Margret Steixner, a professional intercultural trainer, (https://intercultural-perspectives.com/) who has done several trainings for OeAD scholars in the past offered different methods to help students reflect on and exchange their experiences with culture. Some participants were able to gain new information on traditions and norms and now have a found respect for other cultures. It also reassured them that some negative experiences are one-time events and things will get better. By the end, many students have obtained new tools to help them integrate into a new society without feeling awkward and resentful. The overall takeaway was to stay open-minded and treat each experience individually. As a testimony to the quality of the course, students were left wanting for more, as one day is insufficient to discuss all cultural aspects.
So, what kind of tips would scholars give to other students interested in studying in Austria? One participant noted: “It is less than two months so far since I arrived here, but I have found the people very helpful; they are caring and respectful. The transport system is best of the best, the environment is peaceful here. So I would recommend Austria (Vienna) for studies to my friends.” Others suggested to stay curious and get out of one’s comfort zone, to not be afraid to ask questions, to stay engaged and be willing to adapt and to respect Austrian traditions. Another crucial tip from one student is that “it will really benefit you to have a German of B1 because you will need to use German every day. Also, no matter what your language skills are, it is important to get out there and participate in campus life.” Most importantly, however, students should participate in clubs and excursions and of course: “Don’t be afraid, get out of your comfort zone and participate in OeAD events!”
Junlai Zhang, a participant from China who has received the Ernst Mach Grant for 9 months, greatly enjoyed the workshop:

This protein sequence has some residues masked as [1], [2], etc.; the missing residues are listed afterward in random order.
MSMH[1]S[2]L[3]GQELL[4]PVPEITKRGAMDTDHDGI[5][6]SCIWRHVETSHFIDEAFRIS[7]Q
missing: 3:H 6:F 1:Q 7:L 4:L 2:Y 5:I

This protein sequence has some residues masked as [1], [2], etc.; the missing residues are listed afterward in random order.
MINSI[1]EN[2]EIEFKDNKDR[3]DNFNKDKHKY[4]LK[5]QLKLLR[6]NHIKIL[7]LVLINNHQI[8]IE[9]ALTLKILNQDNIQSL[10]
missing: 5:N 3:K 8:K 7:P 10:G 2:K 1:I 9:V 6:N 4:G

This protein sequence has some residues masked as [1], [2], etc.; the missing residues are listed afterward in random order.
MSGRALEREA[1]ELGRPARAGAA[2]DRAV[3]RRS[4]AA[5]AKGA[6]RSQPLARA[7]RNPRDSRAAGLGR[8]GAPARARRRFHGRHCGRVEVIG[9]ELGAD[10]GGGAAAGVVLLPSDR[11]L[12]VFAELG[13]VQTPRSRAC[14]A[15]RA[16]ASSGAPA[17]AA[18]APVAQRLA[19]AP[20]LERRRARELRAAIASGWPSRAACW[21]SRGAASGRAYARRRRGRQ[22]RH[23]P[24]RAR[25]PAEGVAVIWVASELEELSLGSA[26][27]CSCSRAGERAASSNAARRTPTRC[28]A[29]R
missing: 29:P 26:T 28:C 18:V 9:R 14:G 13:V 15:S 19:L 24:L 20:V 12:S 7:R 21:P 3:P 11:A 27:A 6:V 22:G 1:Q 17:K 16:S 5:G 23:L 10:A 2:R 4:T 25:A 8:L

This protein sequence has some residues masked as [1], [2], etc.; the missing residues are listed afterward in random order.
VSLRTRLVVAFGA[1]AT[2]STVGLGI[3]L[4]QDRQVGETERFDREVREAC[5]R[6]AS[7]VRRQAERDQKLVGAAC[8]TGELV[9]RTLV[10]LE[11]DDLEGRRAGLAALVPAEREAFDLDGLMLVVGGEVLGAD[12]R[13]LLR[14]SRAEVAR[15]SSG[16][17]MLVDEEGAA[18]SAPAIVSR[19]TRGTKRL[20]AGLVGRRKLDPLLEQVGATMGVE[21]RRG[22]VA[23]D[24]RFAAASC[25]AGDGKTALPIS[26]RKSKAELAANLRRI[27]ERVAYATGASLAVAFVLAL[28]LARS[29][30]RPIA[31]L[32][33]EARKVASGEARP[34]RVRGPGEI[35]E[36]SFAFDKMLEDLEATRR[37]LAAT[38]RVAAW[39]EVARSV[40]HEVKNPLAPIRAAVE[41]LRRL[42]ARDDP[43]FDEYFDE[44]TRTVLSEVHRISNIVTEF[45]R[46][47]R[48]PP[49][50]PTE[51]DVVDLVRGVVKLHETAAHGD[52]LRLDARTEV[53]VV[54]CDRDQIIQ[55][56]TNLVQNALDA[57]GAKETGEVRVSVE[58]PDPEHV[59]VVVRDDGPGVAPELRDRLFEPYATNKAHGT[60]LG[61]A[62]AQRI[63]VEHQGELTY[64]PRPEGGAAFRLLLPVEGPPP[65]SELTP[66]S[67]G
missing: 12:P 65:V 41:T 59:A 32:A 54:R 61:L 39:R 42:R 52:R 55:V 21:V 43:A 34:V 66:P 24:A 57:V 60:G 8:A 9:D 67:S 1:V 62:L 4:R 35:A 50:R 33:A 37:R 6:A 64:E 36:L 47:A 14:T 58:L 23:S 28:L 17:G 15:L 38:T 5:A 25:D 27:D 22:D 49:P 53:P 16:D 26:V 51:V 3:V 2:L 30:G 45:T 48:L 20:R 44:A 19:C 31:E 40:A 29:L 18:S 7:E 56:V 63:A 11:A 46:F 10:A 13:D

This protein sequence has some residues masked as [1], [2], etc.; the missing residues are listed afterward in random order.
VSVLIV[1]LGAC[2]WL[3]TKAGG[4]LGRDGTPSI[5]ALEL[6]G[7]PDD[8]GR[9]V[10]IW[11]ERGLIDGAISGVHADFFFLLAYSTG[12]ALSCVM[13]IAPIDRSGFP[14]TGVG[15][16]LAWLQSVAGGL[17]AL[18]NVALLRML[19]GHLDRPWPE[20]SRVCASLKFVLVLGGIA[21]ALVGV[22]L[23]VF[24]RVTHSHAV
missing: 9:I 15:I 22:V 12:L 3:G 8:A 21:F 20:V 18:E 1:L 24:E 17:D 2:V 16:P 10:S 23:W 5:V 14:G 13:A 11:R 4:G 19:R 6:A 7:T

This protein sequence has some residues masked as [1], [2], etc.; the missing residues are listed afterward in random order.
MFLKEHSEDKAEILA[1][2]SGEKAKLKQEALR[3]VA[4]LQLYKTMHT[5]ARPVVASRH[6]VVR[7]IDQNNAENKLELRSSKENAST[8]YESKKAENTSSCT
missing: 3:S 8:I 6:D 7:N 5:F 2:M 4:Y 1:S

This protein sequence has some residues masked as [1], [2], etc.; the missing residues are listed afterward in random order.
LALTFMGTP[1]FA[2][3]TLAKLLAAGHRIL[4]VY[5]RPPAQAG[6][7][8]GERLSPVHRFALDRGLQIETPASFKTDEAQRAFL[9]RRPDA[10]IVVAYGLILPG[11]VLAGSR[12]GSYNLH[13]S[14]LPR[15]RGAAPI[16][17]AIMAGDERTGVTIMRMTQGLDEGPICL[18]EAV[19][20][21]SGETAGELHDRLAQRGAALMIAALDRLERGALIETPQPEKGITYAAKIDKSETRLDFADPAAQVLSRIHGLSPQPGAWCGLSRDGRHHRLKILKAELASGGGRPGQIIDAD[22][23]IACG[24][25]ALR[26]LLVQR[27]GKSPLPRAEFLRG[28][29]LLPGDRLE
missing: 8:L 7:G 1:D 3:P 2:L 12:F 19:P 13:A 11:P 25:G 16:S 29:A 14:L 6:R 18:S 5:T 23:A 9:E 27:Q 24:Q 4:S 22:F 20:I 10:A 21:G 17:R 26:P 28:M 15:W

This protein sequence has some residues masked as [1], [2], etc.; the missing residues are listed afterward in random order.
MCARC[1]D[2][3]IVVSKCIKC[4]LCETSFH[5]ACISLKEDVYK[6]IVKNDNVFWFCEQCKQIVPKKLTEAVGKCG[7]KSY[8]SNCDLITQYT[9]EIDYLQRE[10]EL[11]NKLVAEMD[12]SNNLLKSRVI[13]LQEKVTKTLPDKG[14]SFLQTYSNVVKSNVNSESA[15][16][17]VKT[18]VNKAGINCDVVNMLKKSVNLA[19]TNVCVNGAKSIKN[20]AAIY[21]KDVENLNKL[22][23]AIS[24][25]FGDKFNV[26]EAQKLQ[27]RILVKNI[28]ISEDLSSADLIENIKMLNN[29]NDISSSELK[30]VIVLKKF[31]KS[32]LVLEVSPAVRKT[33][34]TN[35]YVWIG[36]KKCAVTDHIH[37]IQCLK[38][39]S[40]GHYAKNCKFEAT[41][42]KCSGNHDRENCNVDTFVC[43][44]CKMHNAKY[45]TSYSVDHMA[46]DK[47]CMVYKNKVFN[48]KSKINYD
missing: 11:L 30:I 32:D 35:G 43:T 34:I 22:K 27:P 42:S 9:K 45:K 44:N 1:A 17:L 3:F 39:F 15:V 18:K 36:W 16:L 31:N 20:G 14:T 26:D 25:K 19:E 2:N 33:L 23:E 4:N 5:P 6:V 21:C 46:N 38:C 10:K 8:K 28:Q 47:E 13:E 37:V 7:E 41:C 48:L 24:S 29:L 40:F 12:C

I really liked the intercultural reflection workshop. Coming from Jiangxi University of Finance and Economics in my home country of Mainland China, after 8 months in Austria, there is certainly much to reflect upon as my stay here has presented me with a thrilling but dizzying array of new situations and challenges.
During the workshop, the facilitator used meaningful metaphors to help us pinpoint areas of intercultural difference which can enhance our understanding. Some of the metaphors were an onion, glue, water and the effect of sunglasses. This approach to discuss inter-cultural experience was really fresh and original to me. We talked over the role that our home culture, as well as any culture, plays in our lives. Culture is like glue, holding a group together with common values and interests. At the same time, knowing a culture through experience is akin to diving into the water, a different water than we have known. Only through this diving can we truly know the culture.
Living abroad, for example in Austria, is how we can really begin to know Austrian culture. Also, culture is like an onion, as it has many layers - from the outer layers that are easier to see, to the inner hidden layers that take time to discover. Therefore, it takes time to know and realize different cultures. In the first layer, which is easy to observe as an outsider, there are language, foods, house style, clothes, traditions, rituals, and gestures. Deeper inside the onion are things like expectations, values, how to show respect and status. Values that I observed while living in Austria for example include personal freedom, individualism, self-discipline, equity and privacy.
Culture can be easy to ignore, as though we are wearing sunglasses. To experience culture, we need to take the sunglasses off. My experience in Austria has enriched my life immensely. It was the first time I could interact with international peers over a long period, and we learned much from each other. Also, I experienced the considerable cultural diversity that exists among Austrians such as Austrians who are 1st or 2nd generation immigrants. The diversity in this workshop of scholars studying here represented many countries, and in a sense mirrored the diversity that can be seen in Vienna. Participating in this workshop definitely added to my toolbox of cultural understanding and was a meaningful forum to exchange ideas about culture among other scholars.